How cold is it?
Glad you asked. It’s cold enough in Chicago—where our high temperature for the day was –2 degrees Farenheit—that the polar bear at the zoo spent the day inside. It’s cold enough to freeze vodka. It’s colder than both the South and North Poles.
Is this “polar plunge” that’s gripping much of the U.S. Midwest (and, soon, the East) bad for birds? Should you worry about their well-being as Holden Caulfield worries about the Central Park ducks? (The hardy Mallards above seem to be weathering the chill alright in Chicago’s North Pond, as Instagrammed by Benjy Lipsman.)
Most birds will probably fare just fine, if the cold snap is as short-lived as predicted. True, few hardy human souls are dedicated/crazy enough to go birding in these conditions (did I mention a windchill of –35?); I can’t speak for other locations, but the Illinois birders’ listserv has been pretty dead today. If a bird lands in the frozen forest or on an icy lake and no birder is there to scope it, does it make a sound? When all else fails, some tried-and-true backyard birding may provide reassurance.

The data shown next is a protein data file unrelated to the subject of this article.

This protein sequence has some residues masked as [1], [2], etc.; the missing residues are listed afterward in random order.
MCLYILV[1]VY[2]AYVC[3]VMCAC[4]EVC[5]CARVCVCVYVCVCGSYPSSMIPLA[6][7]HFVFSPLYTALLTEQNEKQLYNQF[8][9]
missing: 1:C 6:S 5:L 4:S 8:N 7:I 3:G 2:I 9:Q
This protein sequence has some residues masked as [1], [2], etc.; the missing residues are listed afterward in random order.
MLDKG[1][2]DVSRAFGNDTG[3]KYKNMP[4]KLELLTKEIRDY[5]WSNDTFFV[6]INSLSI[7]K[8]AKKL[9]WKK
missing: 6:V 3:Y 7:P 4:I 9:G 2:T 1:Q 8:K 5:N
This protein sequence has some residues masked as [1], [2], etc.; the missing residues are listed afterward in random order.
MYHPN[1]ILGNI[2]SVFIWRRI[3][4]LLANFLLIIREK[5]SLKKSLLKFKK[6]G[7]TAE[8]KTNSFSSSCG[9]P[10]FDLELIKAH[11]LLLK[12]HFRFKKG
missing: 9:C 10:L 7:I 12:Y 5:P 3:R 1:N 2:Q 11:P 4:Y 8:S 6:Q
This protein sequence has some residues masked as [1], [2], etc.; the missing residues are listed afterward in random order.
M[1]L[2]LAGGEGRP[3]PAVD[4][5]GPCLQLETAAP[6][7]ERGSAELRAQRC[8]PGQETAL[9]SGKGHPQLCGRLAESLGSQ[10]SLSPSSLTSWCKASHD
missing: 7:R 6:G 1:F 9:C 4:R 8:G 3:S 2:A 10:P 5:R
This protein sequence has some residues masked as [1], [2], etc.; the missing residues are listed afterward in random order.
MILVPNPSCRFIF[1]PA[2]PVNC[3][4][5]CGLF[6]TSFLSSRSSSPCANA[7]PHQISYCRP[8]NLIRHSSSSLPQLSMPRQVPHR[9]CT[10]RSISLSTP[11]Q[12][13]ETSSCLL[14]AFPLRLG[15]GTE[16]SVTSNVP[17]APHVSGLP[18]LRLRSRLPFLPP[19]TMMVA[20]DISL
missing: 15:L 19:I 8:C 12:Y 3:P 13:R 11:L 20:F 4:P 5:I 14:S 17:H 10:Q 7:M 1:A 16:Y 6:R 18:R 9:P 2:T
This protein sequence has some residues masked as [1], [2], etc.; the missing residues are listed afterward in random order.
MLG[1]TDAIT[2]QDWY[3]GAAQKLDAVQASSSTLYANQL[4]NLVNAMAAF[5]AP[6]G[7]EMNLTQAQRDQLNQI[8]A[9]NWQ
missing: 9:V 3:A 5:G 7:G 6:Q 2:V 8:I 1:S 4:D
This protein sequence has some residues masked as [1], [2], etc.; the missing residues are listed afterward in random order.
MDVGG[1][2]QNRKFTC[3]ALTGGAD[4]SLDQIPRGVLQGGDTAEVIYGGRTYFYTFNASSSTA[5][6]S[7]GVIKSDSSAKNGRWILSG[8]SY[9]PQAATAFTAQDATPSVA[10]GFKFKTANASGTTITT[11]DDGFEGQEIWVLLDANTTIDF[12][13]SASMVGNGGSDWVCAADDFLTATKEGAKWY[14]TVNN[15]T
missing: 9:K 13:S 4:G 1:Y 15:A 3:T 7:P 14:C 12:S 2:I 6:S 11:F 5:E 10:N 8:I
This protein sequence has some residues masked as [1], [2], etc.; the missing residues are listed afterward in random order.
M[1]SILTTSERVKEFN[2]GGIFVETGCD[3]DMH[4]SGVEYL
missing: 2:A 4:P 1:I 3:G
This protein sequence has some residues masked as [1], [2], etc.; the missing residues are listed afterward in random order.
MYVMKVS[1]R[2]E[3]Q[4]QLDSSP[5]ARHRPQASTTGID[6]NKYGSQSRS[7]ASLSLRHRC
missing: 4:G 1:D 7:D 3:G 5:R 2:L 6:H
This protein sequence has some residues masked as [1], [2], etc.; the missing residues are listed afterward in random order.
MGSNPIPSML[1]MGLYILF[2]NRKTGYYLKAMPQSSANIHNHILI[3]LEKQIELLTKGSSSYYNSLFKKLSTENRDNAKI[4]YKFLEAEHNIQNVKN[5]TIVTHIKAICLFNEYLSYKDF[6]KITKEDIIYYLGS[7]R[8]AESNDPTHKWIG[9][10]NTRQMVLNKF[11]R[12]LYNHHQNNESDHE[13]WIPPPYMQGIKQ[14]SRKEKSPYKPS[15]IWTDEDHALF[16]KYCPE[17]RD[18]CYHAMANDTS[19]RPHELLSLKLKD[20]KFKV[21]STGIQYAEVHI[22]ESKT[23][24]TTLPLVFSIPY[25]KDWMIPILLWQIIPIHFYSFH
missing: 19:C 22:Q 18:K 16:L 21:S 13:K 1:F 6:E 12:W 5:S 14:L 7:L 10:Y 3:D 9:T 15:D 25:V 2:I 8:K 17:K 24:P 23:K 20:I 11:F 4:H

The deep freeze may have more long-range effects, though. Scientists speculate that these conditions may threaten the larvae of the Emerald Ash Borer, an invasive beetle killing ash trees around the Great Lakes region and beyond. Sounds great, until you learn that populations of woodpeckers and nuthatches in the area have mirrored the rise in beetle numbers, suggesting a predator-prey relationship that may also be at risk if most of the invasives don’t survive the winter.
Even though, like many of you, I’m spending as much of this tundra time as possible in the toasty indoors, I do have to venture out to the office. So I’m grateful that birding has steeled me. Layering up to look for winter ducks and Snowy Owls has taught me how to handle the elements, and that there’s almost no such thing as “too cold” if you’re dressed appropriately (with some hand warmers just in case). Don’t let anyone tell you that birding is for lightweights—birds are tough, and so are birders.